Men In Group Gym Classes

When I joined the gym, I was faced (like all gym joiners) with the eternal dilemma of choosing the group class or individual workout.

I’m very happy to be open about my choice: my favourite style of gym work is the group class. If someone asked me why, I would say it’s because I like the motivational feel of the group, where everyone pushes each other and the atmosphere is fun. If I had to be honest, it has also because I have absolutely no idea what to do with gym equipment when I am on my own. Despite the fact I’ve spent a decent amount of time in gyms, I don’t really feel like I have the ability to construct my own workout. Even more so, why would I want to? Instead, I can join a class where the entire session is timed, organised and supervised to ensure that I can maximise the benefits of working out. I’d always be sure to take my favourite focus and energy supplements from AddieUP before a session, to maximise my energy burnout.

It’s also very clear that group gym classes are becoming more and more popular on this side of the pond. My gym, Gymbox, allows you to sign up for classes from 7am the day before the class. Without exaggerating, by 7:15am, every spot in every class for the following day is full. There are multiple apps that have also made group classes more accessible; ClassPass and PayAsUGym being very popular, and The Evening Standard newspaper recently named group gym classes as one of its biggest fitness trends for 2018 in London.

Gym classes make a huge amount of sense, to me at least.

First of all, they are a cheap way to exercise, which we are all in need of these days. When I calculate my gym membership vs the amount of classes I do per month, I’m paying £6 ($8USD) per class. They last somewhere between 30-45 minutes, and are effectively the same as getting personal training, where someone is making sure your technique is correct and you end up maximising every second of your training.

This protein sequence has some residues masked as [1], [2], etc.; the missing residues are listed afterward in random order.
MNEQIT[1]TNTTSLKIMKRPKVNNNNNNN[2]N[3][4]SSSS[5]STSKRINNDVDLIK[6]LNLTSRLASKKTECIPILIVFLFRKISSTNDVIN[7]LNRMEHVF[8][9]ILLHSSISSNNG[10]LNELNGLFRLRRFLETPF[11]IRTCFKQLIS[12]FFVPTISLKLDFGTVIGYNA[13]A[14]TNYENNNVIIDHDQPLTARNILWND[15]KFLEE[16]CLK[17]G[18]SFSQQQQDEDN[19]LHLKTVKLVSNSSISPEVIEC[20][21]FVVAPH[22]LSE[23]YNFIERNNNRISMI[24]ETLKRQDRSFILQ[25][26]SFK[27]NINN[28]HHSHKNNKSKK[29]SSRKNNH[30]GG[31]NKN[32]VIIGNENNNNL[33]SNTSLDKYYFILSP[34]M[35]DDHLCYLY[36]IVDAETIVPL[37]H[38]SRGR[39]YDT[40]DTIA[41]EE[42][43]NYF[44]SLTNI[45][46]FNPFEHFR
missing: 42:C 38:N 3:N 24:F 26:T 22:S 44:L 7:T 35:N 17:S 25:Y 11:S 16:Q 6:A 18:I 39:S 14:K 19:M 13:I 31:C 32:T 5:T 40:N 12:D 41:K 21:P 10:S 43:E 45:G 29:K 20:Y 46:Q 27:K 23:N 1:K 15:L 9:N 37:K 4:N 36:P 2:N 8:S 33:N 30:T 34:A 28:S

There is always an argument that they don’t cater for individual needs and desires, but there is such a large choice of classes these days that by simply being creative and choosing wisely, you can do a full body workout over the course of a week.

The other reason I think the gym class is so important is the social aspect of it. My phone allows me to phone, text, Whatsapp, email, Skype, Viber, Facebook, Snapchat, Tweet, Instagram and much else to someone, but, despite this, I still haven’t had a real face-to-face conversation with anyone after I’ve done all of these things. We are so shy in the UK it’s unbelievable, seriously; we normally end up apologising when we get into an elevator and someone else is in there because we’ll feel as if we invaded their space.

One of the instructors who runs a class I go to says ‘Good Morning’ when she arrives. It takes her three attempts and a lot of cajoling to get any of us to respond. We are social animals, and while we may feel that our jobs, prospects, social media pages and all that crap are important to us, what we all end up realising at one point or another is that it is our relationships with other human beings that make us happy. We do so little communicating, real communicating, with other people these days that group gym classes should be the only way to train. Releasing positive endorphins while also socialising with like-minded people (ie having fun) can only be a good thing, particularly in the UK.

This might also explain why there are far fewer men in group gym classes than women.

Particularly in the UK, I get the feeling that men don’t really like to be challenged in a group class. We like team sports, but the group class puts us out of our comfort zone; it’s more competition rather than team work. It also means having someone tell us what to do, which is something else we get weird about. You’re probably thinking that this sounds ridiculous, and you’d be right, it really is. Men would rather do an individual workout (most of which consists of standing next to gym equipment doing not very much) than join a group class and actually have a good time and a beneficial workout, all because we are afraid to throw away the macho image that we are constantly trying to live up to.

Women, on the other hand, I think are much better communicators, much better at working together in a competitive environment, and certainly much better and more open at spreading knowledge. As men, we need to let go of this macho-bullshit image that we try to carry around with us all of the time, and embrace something a bit different in life.

Time to learn from women about how to actually workout.

Illustration: Sep DiMeglio

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